How Couples’ Meditation Strengthens Relationships

Meditation is a practice with many benefits, and is a form of training of the mind and thoughts. Ellie Shoja, a meditation expert, says, “the same way that physical exercise is a training of the body, meditation is a training of the mind. It allows us to learn how to focus, quieten, and train our minds. We do this by first recognizing that we are thinking; second, by learning how to release thoughts that are not serving us; and finally, by replacing those thoughts with ones that help us rather than hurt us.” This practice has even more benefits than just positive thoughts and thinking. And often when we help ourselves, we help those around us. In this way, solo meditation can positively affect a relationship.

In addition, couples’ mediation or practicing forms of meditation with your partner can strengthen your relationship. Below are a few ways that it can help, along with some best practices and tools to try out for yourself!

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Reduce Stress and Resolve Conflict

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According to the site Mindful Couples, “couple meditation is one of the most effective tools to help people in a relationship keep their cool when they are in conflict” because it’s a powerful way to relax together, and to tune into each others subtle cues. It can also bring harmony within the relationship through synced breathing.

Rabbi Shlomo Slatkin, a licensed clinical professional counselor and a Certified Imago Relationship Therapist works with his wife Rivka on The Marriage Restoration Project, a Global Initiative to help keep couples together and happy. He also suggests that meditation can reduce stress in a relationship. “When couples experience stress, they are unable to access the logic part of their brain. They are focused on survival and are not able to think in the best interest of the relationship.” Meditation practices can help, though, he encourages. “By creating calm, couples can access their prefrontal cortex and be able to spend more time in the cognitive part of their brain. This will enable them to work better together, to bond, and strengthen romance.”

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Increase Loving Connection

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Katie Ziskind, a yoga teacher and licensed marriage and family therapist adds “meditation can promote self-awareness, so each person is more in tune with their true and genuine feelings rather than living in anger or sarcasm.” Without sarcasm in the way, couples can lift resentment and start communicating in a more loving way.

Ziskind suggests that meditating together or alone can increase positive connection. “Meditation teaches ‘ahimsa’, which can translate to ‘love for oneself is love for all’ or ‘non-violence’. From this place of unity in meditation, a couple can learn to respect each other's feelings and opinions,” she states.

Breathing together and syncing your breathing can also create a deep connection. And tuning into each other on any level is important for understanding and empathy. These lead to love and trust, two of the most powerful backbones in any relationship, especially romantic or long term relationships.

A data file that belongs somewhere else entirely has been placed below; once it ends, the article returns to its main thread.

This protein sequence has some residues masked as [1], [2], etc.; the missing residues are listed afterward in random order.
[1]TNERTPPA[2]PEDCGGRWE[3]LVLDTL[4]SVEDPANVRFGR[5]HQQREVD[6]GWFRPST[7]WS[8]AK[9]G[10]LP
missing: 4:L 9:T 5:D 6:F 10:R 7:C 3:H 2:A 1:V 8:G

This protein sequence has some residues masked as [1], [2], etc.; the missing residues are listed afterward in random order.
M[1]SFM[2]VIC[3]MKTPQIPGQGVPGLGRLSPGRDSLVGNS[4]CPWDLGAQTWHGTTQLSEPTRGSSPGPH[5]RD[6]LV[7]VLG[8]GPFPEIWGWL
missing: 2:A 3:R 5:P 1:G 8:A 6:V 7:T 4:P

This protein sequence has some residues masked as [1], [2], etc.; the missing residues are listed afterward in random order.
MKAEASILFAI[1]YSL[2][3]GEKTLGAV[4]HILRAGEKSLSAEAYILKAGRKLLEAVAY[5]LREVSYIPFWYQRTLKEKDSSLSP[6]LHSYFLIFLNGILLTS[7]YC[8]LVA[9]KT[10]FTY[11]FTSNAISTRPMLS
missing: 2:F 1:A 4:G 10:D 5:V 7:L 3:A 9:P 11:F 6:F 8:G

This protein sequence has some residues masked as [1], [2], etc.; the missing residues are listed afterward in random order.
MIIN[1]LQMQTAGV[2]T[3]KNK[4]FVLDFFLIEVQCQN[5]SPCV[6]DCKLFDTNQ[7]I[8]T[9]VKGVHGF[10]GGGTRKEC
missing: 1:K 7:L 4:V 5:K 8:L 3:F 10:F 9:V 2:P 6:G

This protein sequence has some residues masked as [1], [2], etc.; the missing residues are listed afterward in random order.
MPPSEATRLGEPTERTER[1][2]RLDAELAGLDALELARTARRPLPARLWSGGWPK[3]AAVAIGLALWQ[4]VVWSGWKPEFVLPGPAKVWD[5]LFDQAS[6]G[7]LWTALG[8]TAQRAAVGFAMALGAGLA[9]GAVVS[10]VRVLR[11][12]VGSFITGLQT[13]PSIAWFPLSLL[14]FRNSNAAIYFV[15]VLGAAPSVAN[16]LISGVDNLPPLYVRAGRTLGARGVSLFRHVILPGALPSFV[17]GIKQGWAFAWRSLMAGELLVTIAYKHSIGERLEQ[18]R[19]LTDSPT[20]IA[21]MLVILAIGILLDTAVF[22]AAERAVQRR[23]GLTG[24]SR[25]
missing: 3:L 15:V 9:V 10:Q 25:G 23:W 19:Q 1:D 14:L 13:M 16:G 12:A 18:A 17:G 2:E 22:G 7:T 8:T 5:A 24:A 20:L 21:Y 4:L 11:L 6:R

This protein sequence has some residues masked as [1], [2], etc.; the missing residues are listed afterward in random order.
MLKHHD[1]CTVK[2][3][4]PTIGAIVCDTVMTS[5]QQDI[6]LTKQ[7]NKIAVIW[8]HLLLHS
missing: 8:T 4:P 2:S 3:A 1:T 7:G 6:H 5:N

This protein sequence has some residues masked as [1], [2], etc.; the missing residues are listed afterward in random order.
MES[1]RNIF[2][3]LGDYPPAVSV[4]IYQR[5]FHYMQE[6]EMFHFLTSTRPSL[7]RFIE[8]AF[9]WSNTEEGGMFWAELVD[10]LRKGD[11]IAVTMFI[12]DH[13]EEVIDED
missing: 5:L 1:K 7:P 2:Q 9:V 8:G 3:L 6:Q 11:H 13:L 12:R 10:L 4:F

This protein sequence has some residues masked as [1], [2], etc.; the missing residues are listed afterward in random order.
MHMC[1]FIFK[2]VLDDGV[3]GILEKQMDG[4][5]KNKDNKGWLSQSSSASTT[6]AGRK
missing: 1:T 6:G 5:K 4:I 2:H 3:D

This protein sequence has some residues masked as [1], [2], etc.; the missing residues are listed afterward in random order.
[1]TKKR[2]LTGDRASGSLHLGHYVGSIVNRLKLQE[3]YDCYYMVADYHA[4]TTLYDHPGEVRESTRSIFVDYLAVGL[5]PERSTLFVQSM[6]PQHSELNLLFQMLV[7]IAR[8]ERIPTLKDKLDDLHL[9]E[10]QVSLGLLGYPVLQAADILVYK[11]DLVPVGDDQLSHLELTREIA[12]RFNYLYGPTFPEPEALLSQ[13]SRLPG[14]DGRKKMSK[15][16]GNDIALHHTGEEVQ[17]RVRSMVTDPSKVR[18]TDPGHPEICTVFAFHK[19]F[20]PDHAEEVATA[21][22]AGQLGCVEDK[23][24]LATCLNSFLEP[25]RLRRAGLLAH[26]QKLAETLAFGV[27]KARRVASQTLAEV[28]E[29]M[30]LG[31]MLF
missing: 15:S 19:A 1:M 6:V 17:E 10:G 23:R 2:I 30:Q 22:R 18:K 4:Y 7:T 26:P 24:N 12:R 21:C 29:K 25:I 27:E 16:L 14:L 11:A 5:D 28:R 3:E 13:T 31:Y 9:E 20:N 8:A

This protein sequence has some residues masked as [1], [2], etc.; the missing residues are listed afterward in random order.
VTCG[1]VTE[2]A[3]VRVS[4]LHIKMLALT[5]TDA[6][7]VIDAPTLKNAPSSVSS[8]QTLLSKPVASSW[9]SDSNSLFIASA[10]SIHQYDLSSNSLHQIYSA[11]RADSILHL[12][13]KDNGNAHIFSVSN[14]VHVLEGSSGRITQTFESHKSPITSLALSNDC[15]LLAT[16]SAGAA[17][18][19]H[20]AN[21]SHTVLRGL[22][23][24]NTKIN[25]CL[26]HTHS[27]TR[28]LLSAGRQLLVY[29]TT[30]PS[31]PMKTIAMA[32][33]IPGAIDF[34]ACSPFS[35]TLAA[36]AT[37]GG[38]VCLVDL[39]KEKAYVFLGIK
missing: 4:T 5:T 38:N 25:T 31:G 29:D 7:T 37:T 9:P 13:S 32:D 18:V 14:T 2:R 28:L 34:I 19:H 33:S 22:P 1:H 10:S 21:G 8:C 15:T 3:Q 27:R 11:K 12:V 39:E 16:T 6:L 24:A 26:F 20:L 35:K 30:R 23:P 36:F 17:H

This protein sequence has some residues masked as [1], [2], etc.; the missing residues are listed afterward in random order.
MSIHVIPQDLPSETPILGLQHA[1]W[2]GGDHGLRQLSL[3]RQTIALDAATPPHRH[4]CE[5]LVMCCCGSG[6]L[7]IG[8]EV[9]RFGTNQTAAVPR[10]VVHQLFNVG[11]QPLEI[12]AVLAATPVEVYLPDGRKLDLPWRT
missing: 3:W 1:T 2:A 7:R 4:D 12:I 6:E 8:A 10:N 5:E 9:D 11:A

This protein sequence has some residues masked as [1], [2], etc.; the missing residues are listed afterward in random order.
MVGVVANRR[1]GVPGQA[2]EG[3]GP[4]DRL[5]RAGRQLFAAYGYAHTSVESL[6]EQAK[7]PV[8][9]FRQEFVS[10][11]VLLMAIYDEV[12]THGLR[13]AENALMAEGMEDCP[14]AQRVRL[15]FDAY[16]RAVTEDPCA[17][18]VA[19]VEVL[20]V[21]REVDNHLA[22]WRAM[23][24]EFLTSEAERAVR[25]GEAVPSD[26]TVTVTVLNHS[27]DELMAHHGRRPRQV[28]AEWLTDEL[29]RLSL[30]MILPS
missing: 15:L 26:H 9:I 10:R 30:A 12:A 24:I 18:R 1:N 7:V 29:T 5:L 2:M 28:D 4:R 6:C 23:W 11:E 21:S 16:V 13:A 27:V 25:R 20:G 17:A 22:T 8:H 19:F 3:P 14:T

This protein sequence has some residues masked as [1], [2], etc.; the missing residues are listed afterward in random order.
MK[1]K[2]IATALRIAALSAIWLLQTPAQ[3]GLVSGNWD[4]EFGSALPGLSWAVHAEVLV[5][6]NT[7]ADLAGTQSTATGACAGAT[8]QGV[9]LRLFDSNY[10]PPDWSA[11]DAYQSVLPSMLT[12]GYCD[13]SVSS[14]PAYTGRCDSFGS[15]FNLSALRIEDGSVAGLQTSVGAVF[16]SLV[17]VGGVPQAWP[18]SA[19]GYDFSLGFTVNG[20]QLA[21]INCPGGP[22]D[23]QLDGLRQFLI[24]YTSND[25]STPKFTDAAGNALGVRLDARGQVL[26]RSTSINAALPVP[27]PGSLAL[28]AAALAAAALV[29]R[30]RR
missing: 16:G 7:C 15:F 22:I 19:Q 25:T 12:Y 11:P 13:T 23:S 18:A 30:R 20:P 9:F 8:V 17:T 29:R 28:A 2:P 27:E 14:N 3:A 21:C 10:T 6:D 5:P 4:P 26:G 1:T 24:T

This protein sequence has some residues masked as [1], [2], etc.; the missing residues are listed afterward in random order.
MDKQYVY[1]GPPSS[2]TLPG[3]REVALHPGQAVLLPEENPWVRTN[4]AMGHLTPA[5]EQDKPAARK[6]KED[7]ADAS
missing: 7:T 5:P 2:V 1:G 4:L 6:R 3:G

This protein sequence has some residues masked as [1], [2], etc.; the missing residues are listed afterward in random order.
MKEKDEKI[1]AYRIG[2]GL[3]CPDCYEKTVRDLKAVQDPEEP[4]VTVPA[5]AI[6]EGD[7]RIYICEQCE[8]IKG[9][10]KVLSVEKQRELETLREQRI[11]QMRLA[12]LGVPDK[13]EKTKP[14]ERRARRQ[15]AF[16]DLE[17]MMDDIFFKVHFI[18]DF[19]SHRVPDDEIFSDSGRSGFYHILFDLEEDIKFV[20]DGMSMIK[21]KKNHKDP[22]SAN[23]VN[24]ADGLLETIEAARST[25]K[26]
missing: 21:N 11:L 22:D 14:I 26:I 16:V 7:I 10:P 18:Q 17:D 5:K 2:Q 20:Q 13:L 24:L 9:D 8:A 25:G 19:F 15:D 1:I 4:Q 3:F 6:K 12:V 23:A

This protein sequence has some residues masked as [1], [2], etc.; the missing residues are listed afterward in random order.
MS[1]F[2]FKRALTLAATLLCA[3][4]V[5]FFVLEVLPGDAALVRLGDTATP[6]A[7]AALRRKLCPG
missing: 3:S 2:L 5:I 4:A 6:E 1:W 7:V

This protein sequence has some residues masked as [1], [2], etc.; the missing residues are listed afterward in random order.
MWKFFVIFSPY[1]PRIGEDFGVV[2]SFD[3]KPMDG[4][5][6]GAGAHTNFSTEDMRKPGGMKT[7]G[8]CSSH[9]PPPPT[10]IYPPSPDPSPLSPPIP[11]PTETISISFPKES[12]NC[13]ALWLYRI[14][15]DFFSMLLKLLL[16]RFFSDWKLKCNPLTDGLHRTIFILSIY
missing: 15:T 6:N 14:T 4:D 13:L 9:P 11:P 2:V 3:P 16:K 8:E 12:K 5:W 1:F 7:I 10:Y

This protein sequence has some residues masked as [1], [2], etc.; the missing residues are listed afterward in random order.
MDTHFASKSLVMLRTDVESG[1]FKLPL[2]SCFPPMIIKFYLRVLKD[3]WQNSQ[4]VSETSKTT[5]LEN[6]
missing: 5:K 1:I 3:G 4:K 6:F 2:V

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Team Effort

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Remember, meditation is a practice, and consistently showing up to practice it is important. Being accountable with your partner can encourage support between the two of you. It’s a real opportunity to cheer each other on and keep each other committed to your practice, and each other. Try setting aside a specific part of the day or get into a weekly routine together.

You can start small with simple breathing practices and move into more advanced variations together. And it can be lying down, sitting, or even walking together. Mindfulness and meditation have many different forms of practice.

The two of you can make it habit, just like date night and take turns choosing different meditations or guided visualizations to try. In fact, the two of you can look forward to it, knowing that you’ll arise with greater ease and calm afterward. And any positive shared activity strengthens relationships, so why not choose one that clears the mind and opens the heart?

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Tools to Use

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Apps are a great way to carry meditation in your pocket. On your phone, you and your sweetie can tune in to guided meditations, meditation music, and lessons on meditation together. Try Insight Timer, Calm, Unplug, or Headspace. These popular apps each have free versions that you two can test out.

Working with a counselor or coach on meditation can greatly increase its effectiveness. A counselor can assist couples in working through anything that comes up during the meditation with a focus on cooperation and growth for the relationship.

Group Meditation is a social way to raise your vibrations with your other half. It can also offer you outside perspective and a shared sense of community. Look for meditation groups on sites like MeetUp or find a space dedicated to this in your area, like Chill, a modern meditation studio in Chicago.

Chill’s founder, Laura Sage adds, “Inevitably, you will both have something you want to share about your meditation practice. Open communication and discovery about your partner are great for relationships. And, more often than not, you will also both feel better post meditation.”